Ex-Helper’s Lawyer Anil Balchandani Says In Interview That Many Migrant Workers Don’t Know Their Rights

The case of Indonesian former helper Parti Liyani has captured Singaporeans’ interest, and many have praised her lawyer Anil Balchandani for working free to clear her name.

Mr Anil, however, has graciously downplayed his role in the case, giving credit mostly to the hard work of non-governmental organisations (NGOs) like the Humanitarian Organisation for Migration Economics (HOME).

He also gave praise to Ms Parti herself, saying that he was surprised at her resolve to go all the way in this case — if she had given up and pleaded guilty at the beginning, she would have been back home by now.

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Watch the interview with Mr Anil here:

Or if you prefer a transcript, it’s on HOME’s website.

Many migrant workers don’t know their rights: Anil

During the interview, conducted on 23 Aug before the judgement of the court was delivered, Mr Anil spoke about how migrant workers may be disadvantaged by the system.

Many don’t know their rights, and don’t have the courage of Ms Parti to fight on when accused of something, especially if they don’t have the financial means.

He pointed out that to fight a case like this, even if your lawyer is willing to work pro bono, you need to find “some way to sustain yourself, without lowering your dignity”.

The workers will also have to present their case in court, and may lack confidence or be unprepared to do it.

Thus, faced with an unfamiliar system in a foreign country, and not knowing who to turn to, many migrant workers just think it’s better to apologise and plead guilty so they can be sent home — which is what they really want, Mr Anil said.

However, he calls his “an injustice”, even if it’s just a little while of being accused and interrogated.

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More than the case on Ms Parti’s mind

In Ms Parti’s case, he said she was so brave as we have to remember that the legal case wasn’t the only thing she had on her mind,

someone in her shoes generally faces more than just the pressures from the legal system.

Not only does she have a family to take care of back in Indonesia that she hasn’t been able to meet for a long time, she has to grapple with the high living expenses in Singapore while not having a job.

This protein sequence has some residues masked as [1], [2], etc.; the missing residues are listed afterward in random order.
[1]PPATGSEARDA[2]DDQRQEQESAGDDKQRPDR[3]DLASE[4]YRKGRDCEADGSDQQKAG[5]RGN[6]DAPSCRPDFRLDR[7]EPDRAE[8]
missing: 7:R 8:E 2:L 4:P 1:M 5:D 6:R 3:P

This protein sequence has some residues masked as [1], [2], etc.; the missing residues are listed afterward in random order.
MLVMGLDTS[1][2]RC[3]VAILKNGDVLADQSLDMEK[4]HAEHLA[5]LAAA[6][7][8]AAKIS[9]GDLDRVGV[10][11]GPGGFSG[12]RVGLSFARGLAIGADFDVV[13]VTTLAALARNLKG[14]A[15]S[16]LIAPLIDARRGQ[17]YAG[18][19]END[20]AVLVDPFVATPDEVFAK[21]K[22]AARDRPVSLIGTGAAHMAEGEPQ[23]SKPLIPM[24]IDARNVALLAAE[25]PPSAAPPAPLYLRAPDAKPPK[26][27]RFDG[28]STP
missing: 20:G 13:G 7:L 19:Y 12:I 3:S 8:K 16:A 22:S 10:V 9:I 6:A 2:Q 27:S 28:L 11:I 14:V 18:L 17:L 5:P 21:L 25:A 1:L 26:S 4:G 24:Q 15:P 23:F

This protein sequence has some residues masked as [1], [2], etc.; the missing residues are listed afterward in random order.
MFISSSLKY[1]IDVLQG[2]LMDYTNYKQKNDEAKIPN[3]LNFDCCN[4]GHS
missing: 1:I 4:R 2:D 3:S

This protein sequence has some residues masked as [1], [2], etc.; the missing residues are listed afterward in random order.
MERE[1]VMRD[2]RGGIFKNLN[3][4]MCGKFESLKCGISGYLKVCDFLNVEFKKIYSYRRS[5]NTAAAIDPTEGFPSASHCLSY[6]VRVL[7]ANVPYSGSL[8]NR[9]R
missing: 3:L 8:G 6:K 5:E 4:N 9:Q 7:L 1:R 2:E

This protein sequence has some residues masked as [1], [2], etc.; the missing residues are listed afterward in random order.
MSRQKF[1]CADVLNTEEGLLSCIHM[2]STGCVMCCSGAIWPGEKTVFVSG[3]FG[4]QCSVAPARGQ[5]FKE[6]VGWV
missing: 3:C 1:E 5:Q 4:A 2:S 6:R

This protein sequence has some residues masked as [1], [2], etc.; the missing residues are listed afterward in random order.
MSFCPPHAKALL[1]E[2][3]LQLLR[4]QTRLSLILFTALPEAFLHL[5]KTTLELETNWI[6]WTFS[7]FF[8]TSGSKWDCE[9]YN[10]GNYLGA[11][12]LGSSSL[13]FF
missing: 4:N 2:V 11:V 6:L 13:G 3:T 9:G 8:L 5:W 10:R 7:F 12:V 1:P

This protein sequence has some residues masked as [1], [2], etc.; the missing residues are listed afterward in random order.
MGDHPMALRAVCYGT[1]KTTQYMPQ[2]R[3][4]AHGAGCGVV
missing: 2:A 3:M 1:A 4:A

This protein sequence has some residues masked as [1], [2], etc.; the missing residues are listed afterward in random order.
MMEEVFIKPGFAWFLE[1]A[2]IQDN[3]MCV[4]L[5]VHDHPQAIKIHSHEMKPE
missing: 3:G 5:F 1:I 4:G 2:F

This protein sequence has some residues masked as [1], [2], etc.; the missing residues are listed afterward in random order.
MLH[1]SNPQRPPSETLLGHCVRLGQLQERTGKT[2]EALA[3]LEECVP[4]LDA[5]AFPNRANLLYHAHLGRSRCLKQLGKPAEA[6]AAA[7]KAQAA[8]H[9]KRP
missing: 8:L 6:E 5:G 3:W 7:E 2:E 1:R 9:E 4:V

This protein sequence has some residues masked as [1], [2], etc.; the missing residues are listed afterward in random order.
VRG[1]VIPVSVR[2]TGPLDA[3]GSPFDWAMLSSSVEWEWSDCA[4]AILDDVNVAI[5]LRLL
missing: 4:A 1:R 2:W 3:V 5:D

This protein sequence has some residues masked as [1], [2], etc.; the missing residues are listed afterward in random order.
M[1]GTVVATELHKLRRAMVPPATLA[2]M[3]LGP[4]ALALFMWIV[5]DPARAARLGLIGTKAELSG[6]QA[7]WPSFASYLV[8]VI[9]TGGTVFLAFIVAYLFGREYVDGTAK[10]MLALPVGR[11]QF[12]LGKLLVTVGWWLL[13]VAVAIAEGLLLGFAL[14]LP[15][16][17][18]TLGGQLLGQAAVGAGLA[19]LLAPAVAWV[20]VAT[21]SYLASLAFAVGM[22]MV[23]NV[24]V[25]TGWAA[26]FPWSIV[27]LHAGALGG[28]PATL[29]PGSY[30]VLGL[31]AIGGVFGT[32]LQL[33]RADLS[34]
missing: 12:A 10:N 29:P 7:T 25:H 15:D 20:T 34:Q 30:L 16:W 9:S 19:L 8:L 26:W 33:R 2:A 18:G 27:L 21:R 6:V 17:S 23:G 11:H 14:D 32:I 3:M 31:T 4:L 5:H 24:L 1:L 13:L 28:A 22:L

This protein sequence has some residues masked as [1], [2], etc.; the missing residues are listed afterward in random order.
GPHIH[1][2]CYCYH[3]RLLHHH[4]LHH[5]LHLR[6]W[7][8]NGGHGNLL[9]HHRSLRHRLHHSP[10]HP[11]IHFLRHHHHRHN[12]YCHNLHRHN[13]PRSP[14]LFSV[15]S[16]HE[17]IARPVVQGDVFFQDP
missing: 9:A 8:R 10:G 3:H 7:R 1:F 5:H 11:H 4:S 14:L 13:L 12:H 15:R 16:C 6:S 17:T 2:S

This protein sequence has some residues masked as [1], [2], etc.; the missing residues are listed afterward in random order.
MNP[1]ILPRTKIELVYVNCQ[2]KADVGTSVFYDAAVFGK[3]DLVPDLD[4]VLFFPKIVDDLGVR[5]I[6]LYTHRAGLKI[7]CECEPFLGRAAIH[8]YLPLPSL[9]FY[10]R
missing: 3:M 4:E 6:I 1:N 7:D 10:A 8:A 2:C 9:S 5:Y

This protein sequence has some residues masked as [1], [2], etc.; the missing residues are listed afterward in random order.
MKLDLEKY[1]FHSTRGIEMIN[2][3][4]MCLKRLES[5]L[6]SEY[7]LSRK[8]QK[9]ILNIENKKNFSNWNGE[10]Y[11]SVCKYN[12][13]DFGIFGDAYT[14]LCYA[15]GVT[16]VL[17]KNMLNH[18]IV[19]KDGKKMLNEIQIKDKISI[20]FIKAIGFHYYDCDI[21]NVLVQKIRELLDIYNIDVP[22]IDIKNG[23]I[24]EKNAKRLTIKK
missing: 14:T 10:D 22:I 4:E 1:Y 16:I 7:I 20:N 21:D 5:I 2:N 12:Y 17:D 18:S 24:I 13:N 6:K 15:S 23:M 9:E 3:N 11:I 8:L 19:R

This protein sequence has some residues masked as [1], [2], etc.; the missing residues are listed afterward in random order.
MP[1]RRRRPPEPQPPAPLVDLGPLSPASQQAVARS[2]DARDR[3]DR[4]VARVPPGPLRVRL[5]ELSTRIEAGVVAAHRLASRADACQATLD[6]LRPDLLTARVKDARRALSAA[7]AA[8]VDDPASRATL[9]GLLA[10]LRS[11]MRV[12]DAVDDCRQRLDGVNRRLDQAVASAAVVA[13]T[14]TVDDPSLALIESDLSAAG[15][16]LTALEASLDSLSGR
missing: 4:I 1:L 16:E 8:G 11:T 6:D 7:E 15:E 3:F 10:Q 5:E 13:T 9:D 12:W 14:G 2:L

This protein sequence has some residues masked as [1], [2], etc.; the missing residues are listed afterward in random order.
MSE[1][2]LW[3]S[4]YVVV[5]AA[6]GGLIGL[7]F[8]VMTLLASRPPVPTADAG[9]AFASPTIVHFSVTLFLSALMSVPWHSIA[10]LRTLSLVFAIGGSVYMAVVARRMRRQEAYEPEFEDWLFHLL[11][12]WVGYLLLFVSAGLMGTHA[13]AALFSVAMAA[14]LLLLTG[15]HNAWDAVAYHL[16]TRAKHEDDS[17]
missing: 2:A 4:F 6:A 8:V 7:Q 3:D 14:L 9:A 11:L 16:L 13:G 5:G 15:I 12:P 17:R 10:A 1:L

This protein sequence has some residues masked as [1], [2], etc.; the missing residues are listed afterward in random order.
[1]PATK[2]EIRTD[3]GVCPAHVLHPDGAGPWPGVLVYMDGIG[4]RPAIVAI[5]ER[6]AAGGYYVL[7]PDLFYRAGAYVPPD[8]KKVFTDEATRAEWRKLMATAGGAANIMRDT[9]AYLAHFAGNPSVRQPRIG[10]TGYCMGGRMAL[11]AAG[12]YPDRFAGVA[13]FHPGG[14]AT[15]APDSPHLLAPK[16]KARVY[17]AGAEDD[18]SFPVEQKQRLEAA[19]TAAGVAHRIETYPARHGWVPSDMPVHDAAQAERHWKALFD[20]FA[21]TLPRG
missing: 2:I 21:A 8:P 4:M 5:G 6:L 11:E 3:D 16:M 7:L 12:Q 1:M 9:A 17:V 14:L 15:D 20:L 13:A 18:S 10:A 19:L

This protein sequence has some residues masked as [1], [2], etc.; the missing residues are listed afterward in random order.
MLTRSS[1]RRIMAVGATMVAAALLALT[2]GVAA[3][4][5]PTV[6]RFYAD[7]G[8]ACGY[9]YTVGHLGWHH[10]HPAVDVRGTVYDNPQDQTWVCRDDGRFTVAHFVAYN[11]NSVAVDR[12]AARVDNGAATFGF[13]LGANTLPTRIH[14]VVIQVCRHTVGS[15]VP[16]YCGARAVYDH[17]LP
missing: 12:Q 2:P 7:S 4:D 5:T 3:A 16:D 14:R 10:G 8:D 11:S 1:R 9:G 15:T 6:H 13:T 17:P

She also probably doesn’t know many people in Singapore to talk to, as they may not understand what she’s going through.

She could’ve pleaded guilty

She could’ve been tempted to plead guilty — if she had done so during the 1st mention of the case, or in 2017 when the opportunity presented itself, she would have started serving her jail sentence then.

In fact, Mr Anil revealed that she was offered the chance to plead guilty to 1 or 2 charges, and the jail term would’ve been shorter than the 2 years and 2 months she was given in March 2019, when she was initially convicted.

That means if she had started serving that sentence in 2017, she would’ve been released by now, and gone back home to Indonesia.

She could’ve restarted her life and gone to work in another country, dismissing what happened in Singapore as a “bad dream”, Mr Anil said.

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He says HOME did most of the work

However, Ms Parti didn’t plead guilty, and although it took a lot longer, she was eventually vindicated.

And Mr Anil credited the “power of that whole team” at HOME for doing the “real work” as he didn’t have any legal assistants,

I think the bulk of the work is really done by a lot of people from HOME and the other NGOs that step forward — that’s the real jawbreaker, the back-breaking activity.

He also revealed that he met the people from HOME every week to discuss what had to be done.

HOME also provided much-needed moral support for Mr Anil and Ms Parti — as the group of very dedicated volunteers, most of them women, believed in her innocence.

Besides giving her free shelter, their weekly meetings also helped her continue to forge on to prove her innocence.

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No proper representation will lead to victims of injustice

Ultimately, even with help from NGOs like HOME, migrant workers don’t have proper representation at the political level in Singapore, Mr Anil said.

With such representation, issues like Ms Parti’s will be heard, but without it, nothing will emerge until “something terrible happens”.

And as we have about a million of such workers, Mr Anil believes that we’re “going to run into problems down the line”.

That includes problems with the justice system, where they will become victims of injustice.

Mr Anil points out that if harm is done to a migrant worker, they’re protected under the Penal Code, but,

Our criminal justice system doesn’t necessarily protect them when there’s an accusation against them.

And it’s not just a problem with the criminal justice system, he said — Singaporeans need to realise that our system doesn’t cater to vulnerable, unrepresented folks in our midst.

All credit given to HOME

In a message on its website, Mr Anil’s law firm Red Lion Circle gave almost all the credit to HOME for Ms Parti’s acquittal.

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Despite that, we think Mr Anil deserves much credit too, for fighting in the corner of migrant workers, enabling them to defend themselves.

And yes, Singapore owes HOME a debt of gratitude too, not just for their hard work and dedication.

NGOs like HOME show the world that Singapore isn’t a country of hard-nosed, materialistic people who use migrant workers like tissues and discard them when they’ve outlived their usefulness.

Now, if only more Singaporeans would pledge to do something about the way we treat our migrant workers.

Featured image adapted from YouTube and HOME.